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  1. Starting with demonetisation, prime focus on corruption has now moved to issue of digitising India

Starting with demonetisation, prime focus on corruption has now moved to issue of digitising India

On April 14, the Prime Minister extolled the citizens of benefits of Digi money and urged the use of Digi Dhan as part of clean-up India campaign against the menace of corruption while emphasising the need for extensive use of BHIM app.

By: | Published: April 27, 2017 6:07 AM
The relentless fight against corruption was also reflected in the Union Budget through restrictions on funding of political parties and on cash transactions. (Reuters)

On April 14, the Prime Minister extolled the citizens of benefits of Digi money and urged the use of Digi Dhan as part of clean-up India campaign against the menace of corruption while emphasising the need for extensive use of BHIM app. Earlier, in December last year, while introducing BHIM, the PM had also emphasised the virtues of cashless economy. And earlier still, one of the two objectives of demonetisation of specified bank notes was also stated to be corruption. The relentless fight against corruption was also reflected in the Union Budget through restrictions on funding of political parties and on cash transactions.

While it is apparent that the government is making concerted efforts, to eradicate corruption by targeting the stock of unaccounted money, there are numerous anecdotes that show that flow of unaccounted money has not been stalled, and hence relentless raids continue to be conducted across the country. Indeed, the menace of corruption is hard to address, especially the flow or fresh creation of unaccounted money. And that is where, the PMs exhorting to adopt Digi-Dhan and BHIM app are appropriately contextualised. The implementation of GST, with a trail of transactions would also help in identifying creation of unaccounted money.

The eradication of corruption is not only a social necessity, but has strong economic rationale. To create an environment of conducive growth and ensure ease of doing business, corruption has to be addressed specially in interest of our young demographic population. Corruption, in socio-economic terms, has both direct and indirect costs. While the direct costs are well known in terms of scandals and loss of confidence in administration, the indirect costs are debilitating causing low growth and higher income inequality. It can also erode ethical standards of citizens. Thus, it has significant impact on macro-economic stability and sustainable economic growth. It also impedes conduct of budgetary and monetary policy, weakens financial oversight and hurts inclusive growth. Corruption weakens government capacity to raise revenue and perform its core functions by diluting culture of complaints and increasing tax evasion. Corruption also inflates costs in public procurement process and undermines the quality, and even the quantity of public spending. The general costs also rise in the economy because citizens, manufacturers, and industrialists factor corruption in the pricing model. The uncertainty for firms also hurts growth of economy. Social and environmental concerns are relegated, and enforcement of environmental regulations suffer, leading to more pollution and over-extraction of natural resources.

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The prime focus on corruption, which started from demonetisation, has now moved to a closely related issue of digitising India. To achieve a less cash economy, India would need to develop a medium to long term plan for a seamless transition from the high cash economy that it is now, to extensive adoption and use of technology in conducting business and commerce in the country. In this period of transition, three phases need to be recognised. There are certain measures that can show immediate impact. Then there are some fundamental factors that need a longer time frame and only can change with persistent and concerted efforts. And finally, there are deep rooted culture and psychological factors that require fundamental changes in thinking and have inter-generational implications. The fight against corruption to achieving a less cash economy would need to be addressed in the context of these three segments. In the second category would be those initiatives which require technological support, equipment and programming as well as cooperation from respective institutes of chartered accountants and cost accountants as well as practising legal experts on taxation. Finally, to change the deep rooted cultural and psychological factors, support of social, educational, and religious leaders would be required to effectively eradicate the menace of corruption.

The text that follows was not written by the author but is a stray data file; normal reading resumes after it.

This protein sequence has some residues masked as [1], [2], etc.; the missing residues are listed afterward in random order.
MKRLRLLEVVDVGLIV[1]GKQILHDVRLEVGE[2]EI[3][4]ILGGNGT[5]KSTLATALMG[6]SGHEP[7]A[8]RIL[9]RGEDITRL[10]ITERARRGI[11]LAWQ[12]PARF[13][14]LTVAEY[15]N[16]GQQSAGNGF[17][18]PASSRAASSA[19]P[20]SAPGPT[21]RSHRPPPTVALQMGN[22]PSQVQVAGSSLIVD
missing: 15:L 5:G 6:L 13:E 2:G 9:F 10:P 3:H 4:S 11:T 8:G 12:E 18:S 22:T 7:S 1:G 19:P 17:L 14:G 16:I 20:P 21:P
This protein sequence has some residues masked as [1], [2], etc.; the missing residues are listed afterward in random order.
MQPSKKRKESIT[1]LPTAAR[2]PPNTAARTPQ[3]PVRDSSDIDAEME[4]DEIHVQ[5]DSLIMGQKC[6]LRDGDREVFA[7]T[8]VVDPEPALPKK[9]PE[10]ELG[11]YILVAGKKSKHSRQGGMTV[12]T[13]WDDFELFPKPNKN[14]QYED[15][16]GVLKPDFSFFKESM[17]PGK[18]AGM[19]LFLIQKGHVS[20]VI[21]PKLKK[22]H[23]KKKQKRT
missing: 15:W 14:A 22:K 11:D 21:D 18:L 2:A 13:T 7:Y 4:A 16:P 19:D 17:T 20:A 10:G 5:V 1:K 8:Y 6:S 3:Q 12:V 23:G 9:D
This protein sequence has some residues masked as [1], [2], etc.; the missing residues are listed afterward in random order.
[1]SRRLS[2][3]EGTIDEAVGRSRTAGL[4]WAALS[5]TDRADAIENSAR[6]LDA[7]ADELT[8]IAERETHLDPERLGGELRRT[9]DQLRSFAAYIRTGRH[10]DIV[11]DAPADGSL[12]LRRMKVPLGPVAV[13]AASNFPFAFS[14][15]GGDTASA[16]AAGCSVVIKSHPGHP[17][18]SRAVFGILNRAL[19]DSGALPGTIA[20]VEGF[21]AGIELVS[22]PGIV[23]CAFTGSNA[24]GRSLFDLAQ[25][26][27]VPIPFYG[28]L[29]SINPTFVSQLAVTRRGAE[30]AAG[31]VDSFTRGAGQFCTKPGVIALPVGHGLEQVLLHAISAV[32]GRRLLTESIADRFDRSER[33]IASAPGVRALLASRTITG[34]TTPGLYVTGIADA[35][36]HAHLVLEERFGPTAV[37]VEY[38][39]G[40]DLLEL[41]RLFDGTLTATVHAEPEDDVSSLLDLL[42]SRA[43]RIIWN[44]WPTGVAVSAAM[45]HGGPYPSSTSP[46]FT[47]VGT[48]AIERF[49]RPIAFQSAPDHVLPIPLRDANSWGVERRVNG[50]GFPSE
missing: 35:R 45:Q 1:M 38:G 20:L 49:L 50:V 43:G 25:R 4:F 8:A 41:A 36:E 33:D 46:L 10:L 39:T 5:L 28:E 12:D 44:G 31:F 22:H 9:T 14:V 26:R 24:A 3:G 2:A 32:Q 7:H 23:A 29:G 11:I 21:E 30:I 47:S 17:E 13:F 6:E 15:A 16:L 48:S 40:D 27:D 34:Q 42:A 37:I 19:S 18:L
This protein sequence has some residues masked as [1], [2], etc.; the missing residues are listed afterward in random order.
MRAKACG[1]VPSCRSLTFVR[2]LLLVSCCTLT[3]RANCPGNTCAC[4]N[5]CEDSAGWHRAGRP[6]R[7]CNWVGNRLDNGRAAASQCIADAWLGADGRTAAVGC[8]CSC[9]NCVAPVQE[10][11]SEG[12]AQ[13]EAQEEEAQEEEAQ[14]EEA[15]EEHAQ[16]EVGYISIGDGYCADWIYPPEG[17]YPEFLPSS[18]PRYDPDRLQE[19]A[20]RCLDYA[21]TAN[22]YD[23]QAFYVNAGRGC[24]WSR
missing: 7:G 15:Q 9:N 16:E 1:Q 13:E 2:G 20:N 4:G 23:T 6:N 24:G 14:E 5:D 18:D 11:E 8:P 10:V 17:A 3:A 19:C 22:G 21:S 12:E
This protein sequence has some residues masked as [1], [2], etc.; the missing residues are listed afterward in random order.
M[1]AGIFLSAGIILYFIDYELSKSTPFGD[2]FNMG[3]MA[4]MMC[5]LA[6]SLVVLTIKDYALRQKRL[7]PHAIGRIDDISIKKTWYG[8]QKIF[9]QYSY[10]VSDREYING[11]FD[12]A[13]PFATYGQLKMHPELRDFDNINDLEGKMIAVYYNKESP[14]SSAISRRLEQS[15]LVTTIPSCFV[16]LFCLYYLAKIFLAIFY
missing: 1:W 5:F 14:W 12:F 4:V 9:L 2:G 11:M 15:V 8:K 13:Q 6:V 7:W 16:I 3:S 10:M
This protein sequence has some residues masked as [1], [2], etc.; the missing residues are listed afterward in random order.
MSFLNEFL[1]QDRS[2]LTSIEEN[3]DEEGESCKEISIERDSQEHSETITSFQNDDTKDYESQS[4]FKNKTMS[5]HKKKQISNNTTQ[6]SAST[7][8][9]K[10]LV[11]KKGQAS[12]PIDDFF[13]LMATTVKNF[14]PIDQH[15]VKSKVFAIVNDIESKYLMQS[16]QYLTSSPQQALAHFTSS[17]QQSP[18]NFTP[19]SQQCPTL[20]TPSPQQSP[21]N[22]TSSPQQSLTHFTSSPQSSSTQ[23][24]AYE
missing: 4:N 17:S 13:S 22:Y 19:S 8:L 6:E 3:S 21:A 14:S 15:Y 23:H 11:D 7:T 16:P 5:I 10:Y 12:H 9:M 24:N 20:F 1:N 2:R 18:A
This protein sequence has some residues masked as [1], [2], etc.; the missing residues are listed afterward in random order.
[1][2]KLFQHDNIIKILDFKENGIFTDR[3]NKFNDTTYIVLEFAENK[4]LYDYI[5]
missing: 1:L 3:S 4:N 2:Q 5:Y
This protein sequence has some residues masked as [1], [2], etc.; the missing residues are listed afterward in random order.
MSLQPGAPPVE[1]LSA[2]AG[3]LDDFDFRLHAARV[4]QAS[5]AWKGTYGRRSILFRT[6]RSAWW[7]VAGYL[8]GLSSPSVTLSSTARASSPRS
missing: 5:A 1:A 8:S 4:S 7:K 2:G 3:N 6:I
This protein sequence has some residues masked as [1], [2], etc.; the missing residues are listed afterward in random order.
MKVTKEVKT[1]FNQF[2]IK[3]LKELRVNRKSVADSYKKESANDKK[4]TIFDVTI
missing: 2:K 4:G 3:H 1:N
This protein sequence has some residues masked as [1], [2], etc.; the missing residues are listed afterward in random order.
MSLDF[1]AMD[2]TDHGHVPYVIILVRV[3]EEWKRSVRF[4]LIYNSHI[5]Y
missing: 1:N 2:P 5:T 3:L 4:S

It is clear that PM Modi is fighting the battle diligently as the route charted from demonetisation to Digi-Dhan strategy reveals. Now that the governments initiative in last six months has led to emergence of an army of citizens against corruption, need is to look for a courageous overall plan with a road map and benchmarks on a timeline.
The war against the malaise of corruption has to go beyond series of surgical strikes and needs precise planning with scenario analysis, and flawless execution. The government may consider strengthening efforts to eradicate corruption from exclusively tax-oriented approach to a broad-based approach. Hence, the PM’s offensive on financial corruption should be strengthened to be multi-pronged approach, to include all forms of corrupt practices. The giving up of lal battis and such VIP practices by the government is a step in right direction, which strengthens the fabric of equitable society and discourages malpractices.

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